Monday, 6 June 2011

ESOL venues inspected - Tokyo & Tohoku fit for purpose

Tsuruga Castle 1Image by ijiwaru jimbo via FlickrOn Friday night, after ten and a half hours classroom time and a snatched conversation with my wife, I caught a few hours sleep on the sofa before catching the early bus down to Tokyo. I was standing in for one of our examiners who was unable to change his own schedule this morning. These things happen. I got a really stiff neck sleeping awkwardly on the bus :(  Should have taken the train.

My English friend Tim arrived at King's Road just as I got there, and we found school owner Trevor looking a bit more serious than usual, but professional as ever. It was soon obvious why - an inspector from Cambridge ESOL had turned up to monitor the venue's performance today. These are unannounced spot checks to make sure all the rules &  procedures are being followed. We welcome this quality control, as it is very important that the Cambridge ESOL brand is kept unblemished. It is important for our candidates as well as venues to realise that there are very high standards that have to be maintained. I sometimes think the inspectors could be a little more sensitive to the exams supervisors on what is already a very stressful day, though. Bit of a bull in a china shop.

Anyway, everything was very much under control. Tim and I conducted speaking tests for candidates at PET and then KET levels,as we had done together back in November (although then I'd lost my voice & was unable to interlocute!). He is very warm with the candidates which I think is important, as it helps them relax - something I need to remember.

An equally early start to Sunday, as I had to pick up Disco Paul to drive up to Aizuwakamatsu in Fukushima prefecture (about 100km west of Fukushima city). We made good time and could have a well-earned breakfast in Denny's before finding Stephen Holland's lovely little school up the hill. He already had the kettle on when we arrived, and he gave us a guided tour of Cambridge ESOL's newest venue in Japan; Windmill English Centre is the first to offer Cambridge ESOL examinations in the whole Tohoku region. Coming so soon after the uncertainty wrought on the region by events March 11th & subsequently by TEPCO, I think this is a marvelous example of commitment. Stephen's description of how strong the earthquake had been made Paul & I shudder - and we were still 2 hours+ drive away from the coast. So, hats off to all the school owners who have stuck it out,  the often under-appreciated, unheralded 'local' foreigners a who are going about business as usual without any fanfare. Paul & I felt the very least we could do was be there on time and show Stephen's students that they could expect the very same standard of assessment here as anywhere else in the world - London, Buenos Aires or Athens.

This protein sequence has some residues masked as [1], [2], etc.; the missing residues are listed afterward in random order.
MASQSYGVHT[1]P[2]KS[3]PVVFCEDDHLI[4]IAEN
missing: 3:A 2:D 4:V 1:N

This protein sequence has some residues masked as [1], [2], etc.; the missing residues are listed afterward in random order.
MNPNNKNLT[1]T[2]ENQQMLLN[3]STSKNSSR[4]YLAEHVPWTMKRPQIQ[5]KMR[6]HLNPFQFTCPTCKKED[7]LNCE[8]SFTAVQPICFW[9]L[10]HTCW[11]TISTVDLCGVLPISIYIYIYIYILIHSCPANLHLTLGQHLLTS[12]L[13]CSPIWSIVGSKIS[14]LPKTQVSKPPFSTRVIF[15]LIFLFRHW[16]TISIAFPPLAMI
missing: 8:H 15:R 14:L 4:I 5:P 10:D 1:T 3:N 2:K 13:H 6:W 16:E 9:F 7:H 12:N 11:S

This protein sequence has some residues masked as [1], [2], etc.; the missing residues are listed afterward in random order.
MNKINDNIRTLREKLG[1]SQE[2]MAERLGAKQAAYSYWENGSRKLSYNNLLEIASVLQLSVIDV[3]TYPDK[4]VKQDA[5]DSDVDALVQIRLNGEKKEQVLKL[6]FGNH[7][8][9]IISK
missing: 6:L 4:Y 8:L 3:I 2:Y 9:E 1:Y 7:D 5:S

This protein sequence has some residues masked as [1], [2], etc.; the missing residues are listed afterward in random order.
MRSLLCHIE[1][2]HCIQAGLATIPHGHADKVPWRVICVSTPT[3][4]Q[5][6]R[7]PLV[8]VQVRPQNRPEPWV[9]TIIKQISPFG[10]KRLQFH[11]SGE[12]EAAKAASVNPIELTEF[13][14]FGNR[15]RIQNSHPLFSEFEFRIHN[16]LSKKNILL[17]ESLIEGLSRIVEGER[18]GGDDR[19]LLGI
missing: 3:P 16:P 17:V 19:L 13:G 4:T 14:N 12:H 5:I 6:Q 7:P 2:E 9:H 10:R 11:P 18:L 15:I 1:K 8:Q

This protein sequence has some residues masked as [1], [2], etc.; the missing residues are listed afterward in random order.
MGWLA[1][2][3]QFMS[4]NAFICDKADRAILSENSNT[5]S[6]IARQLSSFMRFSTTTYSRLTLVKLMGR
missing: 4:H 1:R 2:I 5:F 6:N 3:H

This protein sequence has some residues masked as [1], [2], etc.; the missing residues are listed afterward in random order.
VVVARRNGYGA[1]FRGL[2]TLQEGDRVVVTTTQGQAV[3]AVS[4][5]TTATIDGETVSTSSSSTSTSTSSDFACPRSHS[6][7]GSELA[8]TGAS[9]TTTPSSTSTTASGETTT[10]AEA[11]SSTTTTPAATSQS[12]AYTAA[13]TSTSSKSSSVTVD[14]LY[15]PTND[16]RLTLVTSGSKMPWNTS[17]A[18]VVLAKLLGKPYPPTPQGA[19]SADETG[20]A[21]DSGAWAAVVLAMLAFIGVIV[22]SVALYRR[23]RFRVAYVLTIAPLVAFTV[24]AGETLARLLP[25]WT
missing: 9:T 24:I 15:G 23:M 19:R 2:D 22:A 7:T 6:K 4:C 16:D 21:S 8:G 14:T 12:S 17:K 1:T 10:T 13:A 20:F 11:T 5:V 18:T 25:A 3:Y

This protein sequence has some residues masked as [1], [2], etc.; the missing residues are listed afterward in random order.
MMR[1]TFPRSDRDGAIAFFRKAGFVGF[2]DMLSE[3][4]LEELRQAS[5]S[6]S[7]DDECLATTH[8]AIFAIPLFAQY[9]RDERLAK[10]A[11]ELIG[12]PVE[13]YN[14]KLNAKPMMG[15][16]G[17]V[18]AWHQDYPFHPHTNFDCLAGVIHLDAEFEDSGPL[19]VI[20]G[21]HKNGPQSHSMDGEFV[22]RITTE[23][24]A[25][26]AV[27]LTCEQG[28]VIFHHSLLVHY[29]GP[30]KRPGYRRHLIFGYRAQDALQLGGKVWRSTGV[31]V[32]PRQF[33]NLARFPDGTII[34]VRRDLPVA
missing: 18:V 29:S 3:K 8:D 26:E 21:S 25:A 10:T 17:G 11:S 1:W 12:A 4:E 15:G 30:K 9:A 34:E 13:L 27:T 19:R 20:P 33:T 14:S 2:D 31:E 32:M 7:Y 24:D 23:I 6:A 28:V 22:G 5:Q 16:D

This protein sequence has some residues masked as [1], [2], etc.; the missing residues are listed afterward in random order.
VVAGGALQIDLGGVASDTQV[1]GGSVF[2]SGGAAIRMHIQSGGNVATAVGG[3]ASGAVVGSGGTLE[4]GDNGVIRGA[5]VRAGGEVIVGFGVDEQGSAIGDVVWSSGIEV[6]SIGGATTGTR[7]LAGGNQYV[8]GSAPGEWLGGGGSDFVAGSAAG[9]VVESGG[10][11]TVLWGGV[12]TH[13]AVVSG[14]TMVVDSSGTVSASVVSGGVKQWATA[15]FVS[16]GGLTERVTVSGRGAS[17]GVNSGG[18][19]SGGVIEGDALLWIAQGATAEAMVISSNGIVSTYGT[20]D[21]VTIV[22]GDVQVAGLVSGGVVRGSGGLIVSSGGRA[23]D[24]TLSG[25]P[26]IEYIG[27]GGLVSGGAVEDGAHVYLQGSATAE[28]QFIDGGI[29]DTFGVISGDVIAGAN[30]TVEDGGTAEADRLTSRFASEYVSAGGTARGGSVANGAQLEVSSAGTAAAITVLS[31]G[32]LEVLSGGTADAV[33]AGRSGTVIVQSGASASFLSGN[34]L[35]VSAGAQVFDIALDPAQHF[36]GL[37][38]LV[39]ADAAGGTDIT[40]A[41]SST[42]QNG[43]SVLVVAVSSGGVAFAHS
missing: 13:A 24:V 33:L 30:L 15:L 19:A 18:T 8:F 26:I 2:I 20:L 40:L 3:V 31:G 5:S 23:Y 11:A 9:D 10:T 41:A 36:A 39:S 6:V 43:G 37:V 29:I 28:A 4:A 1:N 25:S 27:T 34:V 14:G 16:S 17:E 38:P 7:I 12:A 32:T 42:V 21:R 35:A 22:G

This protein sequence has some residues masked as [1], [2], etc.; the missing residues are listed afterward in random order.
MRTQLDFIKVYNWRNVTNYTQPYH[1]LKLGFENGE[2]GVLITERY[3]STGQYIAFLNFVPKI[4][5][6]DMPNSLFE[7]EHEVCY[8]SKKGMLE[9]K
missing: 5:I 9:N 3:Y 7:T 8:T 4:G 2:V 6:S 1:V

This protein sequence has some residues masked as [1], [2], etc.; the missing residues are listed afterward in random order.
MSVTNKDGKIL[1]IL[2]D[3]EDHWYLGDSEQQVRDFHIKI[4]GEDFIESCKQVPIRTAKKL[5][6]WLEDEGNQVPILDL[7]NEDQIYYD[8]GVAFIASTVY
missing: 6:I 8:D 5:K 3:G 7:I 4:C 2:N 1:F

Olivia Newton-John at the Grand Opening of the...Image via Wikipedia
Annoyingly, Paul knew that Olivia Newton John was No.1 in Perth (WA, Australia) in December 1981. Don't ask how he knows - he just does! We were listening to a radio station from Perth on my iPhone as we drove back, trying to predict what the Top 30 would be. Disco Pants is rarely wrong! Good company for the 737km round trip today - 1,200 for the weekend.

Last word for all the candidates who took KET & PET this weekend - wish you the best with your results, which will be available online soon. Please remember to check your log in details.